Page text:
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“It’s kind of a BIN deal”

Surprise: You may not own your Bank Identification Number

“It’s kind of a BIN deal”

In context of today’s electronic banking world, one could conclude that your single most important asset is your BIN number. Yes, it is a “BIN deal” and one you should really pay attention to.

The BIN, used on credit and debit cards, is the Bank Identification Number. The first four numbers on the card identifies your card brand such as American Express, Discover, MasterCard or Visa. The next series of numbers identifies the financial institution and the numbers needed to process the transactions and post them to the account of your customer.

The BIN information along with other import information is encoded on the magnetic stripe found on the back of the card. When the stripe is swiped, the information is merged with the purchase transaction or ATM withdrawal at the Point of Sale of ATM and electronically sent to your institution for processing.

The BIN, in an electronic banking world represent the keys to the kingdom. Going forward, there is a tremendous amount of work a financial institution needs to do in preparation for the transition to EMV. Owning your BIN is fundamental, and will place your institution in control of your destiny.

Here’s a news flash for you. There are a large number of financial institutions that do not realize that they do not own their BIN. That’s right… it is shared BIN with other financial institutions. Processors use co-mingled BINs as a common practice until a customer requests a unique BIN. More importantly, even if you have a unique BIN, you still may not own it.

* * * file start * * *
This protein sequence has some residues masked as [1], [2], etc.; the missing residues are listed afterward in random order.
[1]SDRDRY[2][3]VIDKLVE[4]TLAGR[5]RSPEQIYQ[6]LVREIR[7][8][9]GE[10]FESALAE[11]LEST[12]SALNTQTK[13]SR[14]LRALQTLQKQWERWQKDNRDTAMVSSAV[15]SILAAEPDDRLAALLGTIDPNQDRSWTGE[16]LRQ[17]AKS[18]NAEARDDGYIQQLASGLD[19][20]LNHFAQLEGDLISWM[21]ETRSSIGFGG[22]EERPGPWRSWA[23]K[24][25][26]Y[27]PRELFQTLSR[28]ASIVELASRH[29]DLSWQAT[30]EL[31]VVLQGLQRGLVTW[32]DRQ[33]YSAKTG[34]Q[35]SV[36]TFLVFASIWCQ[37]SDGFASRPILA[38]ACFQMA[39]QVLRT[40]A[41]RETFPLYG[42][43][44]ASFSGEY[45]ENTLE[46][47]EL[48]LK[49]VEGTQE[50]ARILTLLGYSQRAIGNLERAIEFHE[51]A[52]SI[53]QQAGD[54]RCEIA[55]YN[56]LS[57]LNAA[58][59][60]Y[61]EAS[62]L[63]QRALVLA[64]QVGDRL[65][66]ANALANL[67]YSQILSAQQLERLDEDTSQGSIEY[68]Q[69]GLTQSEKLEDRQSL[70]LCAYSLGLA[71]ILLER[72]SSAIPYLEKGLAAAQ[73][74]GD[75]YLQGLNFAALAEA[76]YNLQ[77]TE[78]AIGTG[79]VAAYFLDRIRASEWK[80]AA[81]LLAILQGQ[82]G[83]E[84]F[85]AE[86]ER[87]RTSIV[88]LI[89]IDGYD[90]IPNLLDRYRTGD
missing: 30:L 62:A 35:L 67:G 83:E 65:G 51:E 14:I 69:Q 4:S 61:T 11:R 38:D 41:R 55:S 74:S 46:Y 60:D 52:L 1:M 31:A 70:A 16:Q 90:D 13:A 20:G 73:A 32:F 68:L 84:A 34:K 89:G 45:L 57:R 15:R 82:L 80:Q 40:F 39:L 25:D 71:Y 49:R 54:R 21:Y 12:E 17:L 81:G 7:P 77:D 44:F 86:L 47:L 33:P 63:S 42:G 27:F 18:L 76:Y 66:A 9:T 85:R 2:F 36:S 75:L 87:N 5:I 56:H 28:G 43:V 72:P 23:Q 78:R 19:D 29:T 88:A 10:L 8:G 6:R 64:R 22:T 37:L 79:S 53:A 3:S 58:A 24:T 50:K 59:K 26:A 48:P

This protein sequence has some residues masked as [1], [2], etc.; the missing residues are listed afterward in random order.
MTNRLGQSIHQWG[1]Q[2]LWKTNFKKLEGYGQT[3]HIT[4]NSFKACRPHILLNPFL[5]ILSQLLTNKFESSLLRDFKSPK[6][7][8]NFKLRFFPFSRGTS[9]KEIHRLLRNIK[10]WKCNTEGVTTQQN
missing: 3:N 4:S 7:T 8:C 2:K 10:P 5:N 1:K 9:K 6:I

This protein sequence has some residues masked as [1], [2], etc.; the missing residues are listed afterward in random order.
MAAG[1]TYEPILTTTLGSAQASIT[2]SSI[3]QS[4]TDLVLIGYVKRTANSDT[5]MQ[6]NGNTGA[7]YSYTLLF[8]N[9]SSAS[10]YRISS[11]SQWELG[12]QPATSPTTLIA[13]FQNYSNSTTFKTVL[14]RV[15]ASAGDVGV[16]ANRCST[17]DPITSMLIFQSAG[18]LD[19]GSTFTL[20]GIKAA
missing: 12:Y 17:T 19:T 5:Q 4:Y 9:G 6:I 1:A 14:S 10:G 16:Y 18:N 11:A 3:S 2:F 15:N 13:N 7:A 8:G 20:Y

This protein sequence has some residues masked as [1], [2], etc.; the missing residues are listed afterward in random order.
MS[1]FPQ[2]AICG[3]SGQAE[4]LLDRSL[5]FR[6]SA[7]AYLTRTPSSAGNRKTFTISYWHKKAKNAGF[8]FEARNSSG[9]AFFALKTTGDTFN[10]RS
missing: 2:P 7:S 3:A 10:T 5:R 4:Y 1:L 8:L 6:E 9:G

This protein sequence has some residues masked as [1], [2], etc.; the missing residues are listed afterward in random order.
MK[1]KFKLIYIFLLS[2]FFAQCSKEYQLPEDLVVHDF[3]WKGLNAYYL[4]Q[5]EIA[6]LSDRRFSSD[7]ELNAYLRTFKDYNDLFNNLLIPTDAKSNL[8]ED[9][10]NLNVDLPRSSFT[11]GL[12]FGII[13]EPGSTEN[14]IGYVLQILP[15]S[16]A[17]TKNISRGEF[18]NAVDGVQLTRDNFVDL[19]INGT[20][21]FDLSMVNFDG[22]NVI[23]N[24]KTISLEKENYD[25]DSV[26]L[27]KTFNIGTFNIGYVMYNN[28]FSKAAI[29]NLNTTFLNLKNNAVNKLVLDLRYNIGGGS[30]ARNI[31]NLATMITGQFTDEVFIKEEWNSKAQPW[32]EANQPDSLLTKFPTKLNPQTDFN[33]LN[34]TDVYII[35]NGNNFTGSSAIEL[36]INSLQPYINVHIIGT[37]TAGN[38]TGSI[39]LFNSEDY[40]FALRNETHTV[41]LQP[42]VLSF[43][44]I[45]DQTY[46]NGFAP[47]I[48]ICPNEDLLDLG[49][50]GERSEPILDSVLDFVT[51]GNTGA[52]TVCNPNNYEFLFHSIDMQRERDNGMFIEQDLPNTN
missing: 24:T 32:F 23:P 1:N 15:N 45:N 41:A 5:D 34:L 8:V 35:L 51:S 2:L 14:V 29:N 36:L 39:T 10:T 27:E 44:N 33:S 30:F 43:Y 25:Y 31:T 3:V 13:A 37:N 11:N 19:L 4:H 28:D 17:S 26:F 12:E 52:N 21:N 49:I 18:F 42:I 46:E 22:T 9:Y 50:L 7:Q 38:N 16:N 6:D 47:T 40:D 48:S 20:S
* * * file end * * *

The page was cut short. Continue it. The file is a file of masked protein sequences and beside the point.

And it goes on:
If you don’t own your BIN, when you decide to leave your processor, you will need to re-issue cards and with EMV on the horizon, this can mean tens of thousands of dollars in cost for a community financial institution.

So, your first step is to determine if you own the BIN. How? Call your card processor.

Second step, if you don’t own your BIN, develop a plan to move away from a shared or co-mingled BIN immediately. This can be done in a measured and affordable way.

Warning: if your vendor asks your institution to sign a contract extension in exchange for moving from a shared BIN to an owned BIN, I would strongly challenge that position. It is not necessary to extend your contract.

Next, just owning your BIN is not enough. It is a good first step, but you still have work to do to be ready for EMV. The BIN is the starting point. Where are you?

The Wombat!           

Dan Fisher

Dan Fisher is president and CEO of The Copper River Group, a consulting firm headquartered in Fargo, N. D., that focuses on technology and payment systems research and consulting for community financial institutions. For nearly 30 years, Fisher has worked in the financial industry using technology to improve the bottom line. He was CIO of Community First Bankshares (now part of Bank of the West), has served as a director of the Federal Reserve Board of Minneapolis, the chairman of the American Bankers Association Payment Systems Committee, and was a member of the Independent Community Bankers of America Payments Committee. Fisher has written numerous articles on banking technology and the payments system. He has authored or co-authored six books and recently published a book titled, "Capturing Your Customer! The New Technology of Remote Deposit." You can contact Fisher at dan@copperrivergroup.com.
P.S. To understand Dan's nickname, check out "About the Wombat" on his website.       

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